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Long pasterns, help please

Equine-Reproduction.com Bulletin Board » Foaling and Immediate Post-foaling Issues » Long pasterns, help please « Previous Next »


Author Message
 

Becky
Neonate
Username: Becky247

Post Number: 1
Registered: 06-2009
Posted on Sunday, June 07, 2009 - 09:42 am:   Edit Post Delete Post    Move Post (Moderator/Admin Only)

Hi,

My mum called me this morning to say that we have just had a new addition to the family-our first filly who looks gorgeous, the only thing is that she has long pasterns.

I live away from home so haven't seen her for myself yet but would really like someone to give me a bit of information as I personally don't really know what we can do about it, if anything. I have tried searching the internet and there is limited info, I did find a page on Dallmer flaccidity shoes, are they the best solution or is there a chance that they can correct themselves? I know this is probably a simple question but I'm worried and would really like some help please.

Thanks so much in advance :-)
 

Jos
Board Administrator
Username: Admin

Post Number: 2471
Registered: 10-1999
Posted on Sunday, June 07, 2009 - 11:05 am:   Edit Post Delete Post    Move Post (Moderator/Admin Only)

If the pastern is long, then the pastern is long - you're dealing with bone length, and you can't shorten the bone up! It's not a condition, it's a conformational fact.

If, OTOH, you're talking about flaccid pasterns (or more correctly the tendon), that is different, and in most cases, will sort themselves out in the few days after birth. Only the more extreme and persistent cases need attention.
 

Becky
Neonate
Username: Becky247

Post Number: 2
Registered: 06-2009
Posted on Sunday, June 07, 2009 - 11:26 am:   Edit Post Delete Post    Move Post (Moderator/Admin Only)

fair enough Jos. my concern was that she is standing on her front heels, but it sounds like this could just be the tendons so fingers crossed it'll just be a few days until she's perfect(!) Sorry but what does OTOH mean?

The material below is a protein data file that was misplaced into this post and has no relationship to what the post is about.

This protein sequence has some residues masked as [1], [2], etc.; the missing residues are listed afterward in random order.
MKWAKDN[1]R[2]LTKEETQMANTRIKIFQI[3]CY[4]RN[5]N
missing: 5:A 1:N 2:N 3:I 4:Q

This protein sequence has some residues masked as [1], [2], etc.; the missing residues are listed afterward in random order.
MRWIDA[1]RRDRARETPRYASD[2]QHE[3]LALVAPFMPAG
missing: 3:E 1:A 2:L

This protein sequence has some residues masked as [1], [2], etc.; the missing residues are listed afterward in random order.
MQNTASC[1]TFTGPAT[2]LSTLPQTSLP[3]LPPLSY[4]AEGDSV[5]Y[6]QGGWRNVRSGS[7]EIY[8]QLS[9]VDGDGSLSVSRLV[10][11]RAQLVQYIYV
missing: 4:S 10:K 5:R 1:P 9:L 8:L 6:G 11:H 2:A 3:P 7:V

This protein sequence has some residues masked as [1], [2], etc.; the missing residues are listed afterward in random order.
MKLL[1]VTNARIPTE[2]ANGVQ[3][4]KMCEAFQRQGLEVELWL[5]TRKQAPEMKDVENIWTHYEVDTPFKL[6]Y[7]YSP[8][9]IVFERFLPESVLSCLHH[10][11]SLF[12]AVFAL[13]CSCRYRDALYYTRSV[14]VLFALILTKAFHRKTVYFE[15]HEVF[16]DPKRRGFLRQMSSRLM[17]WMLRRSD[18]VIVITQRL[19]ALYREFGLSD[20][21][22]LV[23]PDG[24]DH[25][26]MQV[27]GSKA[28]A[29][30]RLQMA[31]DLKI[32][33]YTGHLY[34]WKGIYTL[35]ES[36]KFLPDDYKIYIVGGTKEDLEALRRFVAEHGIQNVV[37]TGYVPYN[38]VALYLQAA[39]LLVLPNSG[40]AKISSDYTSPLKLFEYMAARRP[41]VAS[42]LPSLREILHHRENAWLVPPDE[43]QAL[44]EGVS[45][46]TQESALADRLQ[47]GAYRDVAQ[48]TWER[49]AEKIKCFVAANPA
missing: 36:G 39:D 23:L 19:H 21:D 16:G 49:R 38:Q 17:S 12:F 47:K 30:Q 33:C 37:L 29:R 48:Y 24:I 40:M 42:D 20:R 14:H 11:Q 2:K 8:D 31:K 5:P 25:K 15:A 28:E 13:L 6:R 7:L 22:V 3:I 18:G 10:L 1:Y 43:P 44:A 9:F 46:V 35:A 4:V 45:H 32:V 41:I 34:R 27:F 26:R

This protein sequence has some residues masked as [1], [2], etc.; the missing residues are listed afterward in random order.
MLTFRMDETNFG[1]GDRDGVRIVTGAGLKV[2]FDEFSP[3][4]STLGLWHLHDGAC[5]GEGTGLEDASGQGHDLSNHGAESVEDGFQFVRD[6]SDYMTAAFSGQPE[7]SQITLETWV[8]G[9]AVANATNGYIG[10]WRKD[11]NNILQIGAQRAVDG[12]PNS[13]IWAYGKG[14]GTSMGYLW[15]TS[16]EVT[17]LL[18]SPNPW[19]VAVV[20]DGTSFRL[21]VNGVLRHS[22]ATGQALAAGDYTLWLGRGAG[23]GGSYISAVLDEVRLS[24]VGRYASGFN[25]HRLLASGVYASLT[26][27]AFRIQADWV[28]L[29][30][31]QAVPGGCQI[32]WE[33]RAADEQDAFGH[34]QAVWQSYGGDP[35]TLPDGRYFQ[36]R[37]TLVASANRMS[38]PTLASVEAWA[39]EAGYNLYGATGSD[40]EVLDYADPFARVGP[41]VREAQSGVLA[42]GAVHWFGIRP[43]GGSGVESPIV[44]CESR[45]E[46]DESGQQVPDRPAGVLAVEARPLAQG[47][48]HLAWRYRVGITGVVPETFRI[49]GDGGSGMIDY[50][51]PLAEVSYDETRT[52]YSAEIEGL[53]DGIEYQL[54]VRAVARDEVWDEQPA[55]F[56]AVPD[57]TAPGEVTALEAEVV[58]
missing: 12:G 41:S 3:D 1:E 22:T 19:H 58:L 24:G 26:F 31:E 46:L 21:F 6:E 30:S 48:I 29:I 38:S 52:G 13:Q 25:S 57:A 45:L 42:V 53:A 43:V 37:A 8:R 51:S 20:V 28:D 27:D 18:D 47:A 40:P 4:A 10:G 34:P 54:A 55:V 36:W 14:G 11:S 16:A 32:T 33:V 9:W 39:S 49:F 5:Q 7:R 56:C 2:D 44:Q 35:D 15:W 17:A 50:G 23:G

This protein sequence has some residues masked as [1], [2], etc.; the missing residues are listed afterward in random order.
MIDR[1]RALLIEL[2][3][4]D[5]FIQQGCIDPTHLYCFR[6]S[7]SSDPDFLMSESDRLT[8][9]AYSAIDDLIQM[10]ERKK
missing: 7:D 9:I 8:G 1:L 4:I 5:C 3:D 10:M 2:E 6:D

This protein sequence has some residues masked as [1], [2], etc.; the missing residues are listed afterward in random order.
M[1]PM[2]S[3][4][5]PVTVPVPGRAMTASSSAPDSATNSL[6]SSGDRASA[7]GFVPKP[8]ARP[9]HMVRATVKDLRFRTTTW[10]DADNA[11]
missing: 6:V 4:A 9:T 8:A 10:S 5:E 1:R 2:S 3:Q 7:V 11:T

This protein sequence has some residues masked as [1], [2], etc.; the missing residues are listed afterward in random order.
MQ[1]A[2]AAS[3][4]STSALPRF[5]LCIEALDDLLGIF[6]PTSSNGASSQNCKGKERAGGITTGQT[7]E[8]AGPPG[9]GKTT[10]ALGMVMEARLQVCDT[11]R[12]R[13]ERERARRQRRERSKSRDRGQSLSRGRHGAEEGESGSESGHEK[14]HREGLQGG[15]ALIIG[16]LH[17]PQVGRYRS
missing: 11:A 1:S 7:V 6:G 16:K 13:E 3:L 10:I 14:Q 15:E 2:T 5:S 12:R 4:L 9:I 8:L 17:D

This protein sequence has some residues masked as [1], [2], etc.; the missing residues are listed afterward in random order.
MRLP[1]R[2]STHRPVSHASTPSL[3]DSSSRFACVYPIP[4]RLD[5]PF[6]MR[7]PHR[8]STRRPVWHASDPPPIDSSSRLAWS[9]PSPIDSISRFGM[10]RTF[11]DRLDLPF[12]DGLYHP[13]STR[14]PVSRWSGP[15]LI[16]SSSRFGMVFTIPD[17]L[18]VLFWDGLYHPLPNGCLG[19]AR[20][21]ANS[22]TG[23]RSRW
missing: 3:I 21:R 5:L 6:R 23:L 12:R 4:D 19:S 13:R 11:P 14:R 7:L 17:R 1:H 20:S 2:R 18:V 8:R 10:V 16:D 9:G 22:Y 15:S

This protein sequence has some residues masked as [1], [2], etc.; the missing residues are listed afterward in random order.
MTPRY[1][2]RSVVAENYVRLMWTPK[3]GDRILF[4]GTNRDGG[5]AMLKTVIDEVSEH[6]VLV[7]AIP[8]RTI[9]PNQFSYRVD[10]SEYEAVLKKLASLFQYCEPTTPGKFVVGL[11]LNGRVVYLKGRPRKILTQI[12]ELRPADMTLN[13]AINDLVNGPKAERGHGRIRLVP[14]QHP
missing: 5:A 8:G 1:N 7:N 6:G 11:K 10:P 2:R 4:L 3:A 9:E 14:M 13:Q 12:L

Thanks for getting back to me
 

Diana Gilger
Senior Stallion or Mare
Username: Kdgilger

Post Number: 2389
Registered: 01-2008
Posted on Sunday, June 07, 2009 - 02:18 pm:   Edit Post Delete Post    Move Post (Moderator/Admin Only)

"On The Other Hand*...
Good luck with your foal!
 

Samantha
Breeding Stock
Username: Dressage_diva333

Post Number: 712
Registered: 02-2008
Posted on Sunday, June 07, 2009 - 02:37 pm:   Edit Post Delete Post    Move Post (Moderator/Admin Only)

Becky, I dealt with lax tendons one year. You want controlled excercise. Put her in a small area during the day where she can move around a little bit, but lock her in the stall at night. Like Jos, said, the should correct in a few days. My filly's front tendons tightened up quickly, but we ended up having to put some little shoes on her hind ones to help them tighen correctly.

Good luck!
 

Ad TB
Breeding Stock
Username: Ajvtbs

Post Number: 869
Registered: 01-2009
Posted on Monday, June 08, 2009 - 05:32 am:   Edit Post Delete Post    Move Post (Moderator/Admin Only)

I agree with Samantha, sounds like tendon laxity, she needs controlled exercise, not more than an hour at a time in a small paddock and box rest for the rest of the time. She will improve with time but it may take a few weeks
 

Ann
Yearling
Username: Northernperch

Post Number: 74
Registered: 01-2008
Posted on Monday, June 08, 2009 - 03:27 pm:   Edit Post Delete Post    Move Post (Moderator/Admin Only)

Let me add my 2 cents....in draft horses we see foals that are down on their pasterns and we think this is actually a good thing! Long pasterns are what we want and, as the foal grows, the legs get stronger and the pasterns come up. It could take a few weeks. We had 2 foals this year that were down on their pasterns and they look great now...both are 13.1HH at 3 1/2 months old.

I wouldn't worry too much at this point and like others have suggested, let the baby exercise as much as she wants to.

Good luck!
 

Becky
Neonate
Username: Becky247

Post Number: 3
Registered: 06-2009
Posted on Monday, June 08, 2009 - 05:31 pm:   Edit Post Delete Post    Move Post (Moderator/Admin Only)

Thank you so much everyone, you've been really supportive and I know that I've asked some really simple questions but it's our first time so thank you again for putting up with me :-)

Just to let you know I went to see her for the first time today and she has been out to the menage and did need a bit of help but at 1 day old we're expecting slow progress, she's also feeding well and we're just pleased to have her with us at the moment, I'll let you know how she gets on.



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